Overcoming Deception

Examine yourselves to see whether you are in the faith; test yourselves. Do you not realize that Christ Jesus is in you—unless, of course, you fail the test? (2 Corinthians 13:5)

THERE IS A FUNNY LITTLE story about a man who went to the doctor for a checkup. After the doctor did a very thorough examination on him, the doctor asked the nurse to send in the man’s wife so that he could talk to her. The wife said, “Well, doctor, how is he?” And he replied, “I’m afraid it’s bad news. He might pass away, but I think there is a way we might be able to save him.” She looked hopeful and said, “Well, what can we do?” The doctor said, “You need to fix him three meals a day for the next three months and take care of all his needs—whatever that may be.” When the wife and her husband got in the car, her husband looked at her and said, “Well, what did the doctor say?” His wife looked at him with a straight face and said, “Honey, you’re going to die.”

Deception. Duplicity. Double-dealing. Fraud. Cheating. Trickery. Underhandedness. Lying. Pretense. Artifice. Slyness. Cunning. Deviousness. Bluffing.

Psychology Today published a recent article on Deception. In answer to the critical but important question What is deception, the article refers to any act—big or small, cruel or kind—that causes someone to believe something that is untrue. Even the most honest people practice deception. Some studies indicate that the average person lies several times a day. Some lies are big (“No, I have not been drinking!”), but more often they are so-called little white lies (“That dress looks fine.”) we use to avoid uncomfortable situations or spare someone’s feelings. I had an addictions counselor tell me (in group therapy) that the main reason we lie is to hide something we’ve done or how we feel about a situation.

Lying is a common human trait. Essentially, it is making an untrue statement with intent to deceive. Deception, however, isn’t always a bold-faced lie. There are also the lies people (including me) tell themselves for reasons ranging from fear to self-esteem issues. Some people lie due to serious delusions beyond their control. Researchers have long searched for methods of effectively detecting when a person is not telling the truth. An example would be the polygraph test. The good old “lie detector.” Not surprisingly, certain psychiatric disorders, such as depression, borderline personality disorder, substance use disorder, and antisocial personality disorder, feature deception.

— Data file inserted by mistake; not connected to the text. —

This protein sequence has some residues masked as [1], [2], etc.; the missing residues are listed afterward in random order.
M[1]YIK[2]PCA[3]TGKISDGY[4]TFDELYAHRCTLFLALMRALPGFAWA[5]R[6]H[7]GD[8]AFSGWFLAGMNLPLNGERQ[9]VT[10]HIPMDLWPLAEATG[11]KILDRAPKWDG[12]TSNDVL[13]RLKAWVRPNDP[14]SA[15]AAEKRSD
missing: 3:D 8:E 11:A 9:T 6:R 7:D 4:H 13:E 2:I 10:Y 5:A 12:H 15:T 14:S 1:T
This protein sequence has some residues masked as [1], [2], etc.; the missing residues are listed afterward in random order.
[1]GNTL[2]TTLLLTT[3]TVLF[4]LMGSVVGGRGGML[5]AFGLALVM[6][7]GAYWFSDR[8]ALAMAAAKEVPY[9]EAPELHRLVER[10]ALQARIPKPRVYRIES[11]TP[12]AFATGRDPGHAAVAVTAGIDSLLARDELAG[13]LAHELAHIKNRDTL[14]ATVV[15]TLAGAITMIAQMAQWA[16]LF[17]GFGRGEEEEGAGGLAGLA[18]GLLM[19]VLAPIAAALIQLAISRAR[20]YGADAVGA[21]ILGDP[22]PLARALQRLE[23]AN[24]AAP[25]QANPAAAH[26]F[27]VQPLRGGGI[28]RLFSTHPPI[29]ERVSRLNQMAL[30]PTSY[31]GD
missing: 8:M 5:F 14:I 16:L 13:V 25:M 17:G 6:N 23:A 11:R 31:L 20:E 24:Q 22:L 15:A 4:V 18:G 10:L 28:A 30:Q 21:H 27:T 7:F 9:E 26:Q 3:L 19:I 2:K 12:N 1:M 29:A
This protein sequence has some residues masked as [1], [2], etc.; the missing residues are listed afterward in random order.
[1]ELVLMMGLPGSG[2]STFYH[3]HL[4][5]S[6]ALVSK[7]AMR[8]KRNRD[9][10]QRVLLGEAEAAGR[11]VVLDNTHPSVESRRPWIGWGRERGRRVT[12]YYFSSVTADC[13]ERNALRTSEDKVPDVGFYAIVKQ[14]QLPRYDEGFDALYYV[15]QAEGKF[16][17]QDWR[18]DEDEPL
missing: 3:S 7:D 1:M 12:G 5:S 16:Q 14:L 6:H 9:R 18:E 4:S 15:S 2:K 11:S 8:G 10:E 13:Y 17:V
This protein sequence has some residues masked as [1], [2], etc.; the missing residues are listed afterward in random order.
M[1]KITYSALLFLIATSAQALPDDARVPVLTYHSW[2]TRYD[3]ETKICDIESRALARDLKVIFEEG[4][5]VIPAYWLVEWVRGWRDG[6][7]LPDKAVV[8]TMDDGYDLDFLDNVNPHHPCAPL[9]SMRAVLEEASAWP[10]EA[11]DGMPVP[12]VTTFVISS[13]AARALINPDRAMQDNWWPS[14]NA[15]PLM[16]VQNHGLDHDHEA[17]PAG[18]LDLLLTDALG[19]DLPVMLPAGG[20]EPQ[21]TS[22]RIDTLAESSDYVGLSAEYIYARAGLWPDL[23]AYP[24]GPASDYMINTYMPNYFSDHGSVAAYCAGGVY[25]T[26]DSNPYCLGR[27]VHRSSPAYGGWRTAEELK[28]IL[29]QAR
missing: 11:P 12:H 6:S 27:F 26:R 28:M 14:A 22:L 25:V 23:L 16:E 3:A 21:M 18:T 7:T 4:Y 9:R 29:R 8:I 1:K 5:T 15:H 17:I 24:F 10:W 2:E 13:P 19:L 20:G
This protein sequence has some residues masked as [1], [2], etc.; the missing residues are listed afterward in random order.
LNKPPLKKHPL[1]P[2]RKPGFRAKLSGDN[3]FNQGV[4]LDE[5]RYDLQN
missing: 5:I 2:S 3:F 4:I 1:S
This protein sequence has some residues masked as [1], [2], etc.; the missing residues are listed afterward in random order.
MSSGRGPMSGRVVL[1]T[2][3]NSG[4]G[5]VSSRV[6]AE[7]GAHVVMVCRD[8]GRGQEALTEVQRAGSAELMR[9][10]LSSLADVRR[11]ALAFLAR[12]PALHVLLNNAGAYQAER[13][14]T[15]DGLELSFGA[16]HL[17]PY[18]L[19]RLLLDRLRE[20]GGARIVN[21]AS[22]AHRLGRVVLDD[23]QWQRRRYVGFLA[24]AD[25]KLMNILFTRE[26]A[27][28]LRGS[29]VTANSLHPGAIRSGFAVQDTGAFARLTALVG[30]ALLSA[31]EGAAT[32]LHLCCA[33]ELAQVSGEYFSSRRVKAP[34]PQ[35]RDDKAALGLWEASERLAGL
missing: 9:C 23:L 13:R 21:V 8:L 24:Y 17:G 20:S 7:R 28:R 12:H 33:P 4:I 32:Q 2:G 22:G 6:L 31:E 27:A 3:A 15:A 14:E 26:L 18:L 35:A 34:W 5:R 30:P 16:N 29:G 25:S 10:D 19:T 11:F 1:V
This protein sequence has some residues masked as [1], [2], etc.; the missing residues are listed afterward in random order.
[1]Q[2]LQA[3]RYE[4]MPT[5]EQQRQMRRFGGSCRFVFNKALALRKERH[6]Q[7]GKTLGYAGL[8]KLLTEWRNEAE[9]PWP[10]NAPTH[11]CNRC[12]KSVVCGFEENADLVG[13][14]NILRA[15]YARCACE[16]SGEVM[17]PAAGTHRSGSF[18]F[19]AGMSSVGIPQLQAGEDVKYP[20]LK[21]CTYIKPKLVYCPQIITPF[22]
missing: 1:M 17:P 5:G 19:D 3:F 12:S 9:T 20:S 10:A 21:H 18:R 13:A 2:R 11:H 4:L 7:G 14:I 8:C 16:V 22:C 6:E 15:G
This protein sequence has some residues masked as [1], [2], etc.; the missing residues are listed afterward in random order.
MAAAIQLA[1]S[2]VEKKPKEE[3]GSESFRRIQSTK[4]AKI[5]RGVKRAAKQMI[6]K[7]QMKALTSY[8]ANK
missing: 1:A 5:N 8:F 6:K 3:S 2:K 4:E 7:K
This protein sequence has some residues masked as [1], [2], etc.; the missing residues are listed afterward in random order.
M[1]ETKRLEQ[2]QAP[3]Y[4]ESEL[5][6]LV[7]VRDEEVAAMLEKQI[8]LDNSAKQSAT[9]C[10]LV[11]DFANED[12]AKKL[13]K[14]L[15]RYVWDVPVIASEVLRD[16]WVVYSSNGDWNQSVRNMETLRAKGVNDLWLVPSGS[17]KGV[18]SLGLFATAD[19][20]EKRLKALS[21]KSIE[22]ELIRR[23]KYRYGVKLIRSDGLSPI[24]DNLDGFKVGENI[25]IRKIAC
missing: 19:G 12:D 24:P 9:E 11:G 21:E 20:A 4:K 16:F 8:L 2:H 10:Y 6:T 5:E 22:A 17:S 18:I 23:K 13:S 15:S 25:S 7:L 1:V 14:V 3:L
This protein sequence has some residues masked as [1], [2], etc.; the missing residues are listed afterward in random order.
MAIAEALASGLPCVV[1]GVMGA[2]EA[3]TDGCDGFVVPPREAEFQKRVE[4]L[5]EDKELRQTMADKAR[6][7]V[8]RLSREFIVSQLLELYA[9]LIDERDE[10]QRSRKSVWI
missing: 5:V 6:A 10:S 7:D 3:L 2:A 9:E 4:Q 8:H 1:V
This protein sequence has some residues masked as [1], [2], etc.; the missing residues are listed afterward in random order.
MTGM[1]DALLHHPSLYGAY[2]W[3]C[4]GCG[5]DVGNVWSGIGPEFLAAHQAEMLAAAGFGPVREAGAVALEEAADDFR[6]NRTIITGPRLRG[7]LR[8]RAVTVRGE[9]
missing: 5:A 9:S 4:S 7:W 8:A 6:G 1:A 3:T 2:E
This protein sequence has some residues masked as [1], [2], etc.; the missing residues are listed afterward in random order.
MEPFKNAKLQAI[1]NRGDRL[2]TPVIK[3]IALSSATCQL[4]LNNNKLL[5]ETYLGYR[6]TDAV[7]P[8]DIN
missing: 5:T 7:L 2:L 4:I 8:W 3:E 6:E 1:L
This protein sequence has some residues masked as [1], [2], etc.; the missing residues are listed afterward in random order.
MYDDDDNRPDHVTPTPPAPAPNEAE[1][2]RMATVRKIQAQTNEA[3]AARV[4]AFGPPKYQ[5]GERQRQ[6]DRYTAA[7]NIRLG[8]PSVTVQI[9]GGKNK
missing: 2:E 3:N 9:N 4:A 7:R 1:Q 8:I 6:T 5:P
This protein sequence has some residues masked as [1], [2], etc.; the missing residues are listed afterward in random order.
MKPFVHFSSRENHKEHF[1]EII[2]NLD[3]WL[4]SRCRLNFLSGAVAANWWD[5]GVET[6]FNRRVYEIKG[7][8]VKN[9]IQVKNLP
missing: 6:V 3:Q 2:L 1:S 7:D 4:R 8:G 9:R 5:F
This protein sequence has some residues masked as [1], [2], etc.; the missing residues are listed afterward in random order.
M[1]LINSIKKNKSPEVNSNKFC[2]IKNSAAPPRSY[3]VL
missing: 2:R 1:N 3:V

Pathological lying is a contentious topic. This habit is characterized by a long history of frequent and repeated lying for which no apparent psychological motive or external benefit can be discerned. Pathological lying must be differentiated from other psychiatric orders associated with deception. Differential diagnosis can be tricky given that lying behaviors often mimic pathological lying in certain personality disorders. While ordinary lies are goal-directed and are told to obtain external benefit or to avoid punishment, pathological lies often appear purposeless. In some cases, they might be self-incriminating or damaging, which makes the behavior even more incomprehensible.

Do you practice deception?

Paul tells us in Galatians 5:21, “…envying, drunkenness, carousing, and things like these, of which I forewarn you, just as I have forewarned you, that those who practice such things will not inherit the kingdom of God” (NASB) [italics mine]. The phrase in the King James Version is “…that they which do such things…” The Greek word used for “do” is prasso, a primary verb, meaning “to practice,” i.e. “perform repeatedly or habitually.”  According to the Hebrew-Greek Key Word Study Bible, “do” in this instance means “to do, make, [or] perform in general, expressing an action as continued or not yet completed, what one does repeatedly, continually, habitually, like poieo, which we find in John 3:20 (‘everyone who does evil,’ NIV)” [italics mine].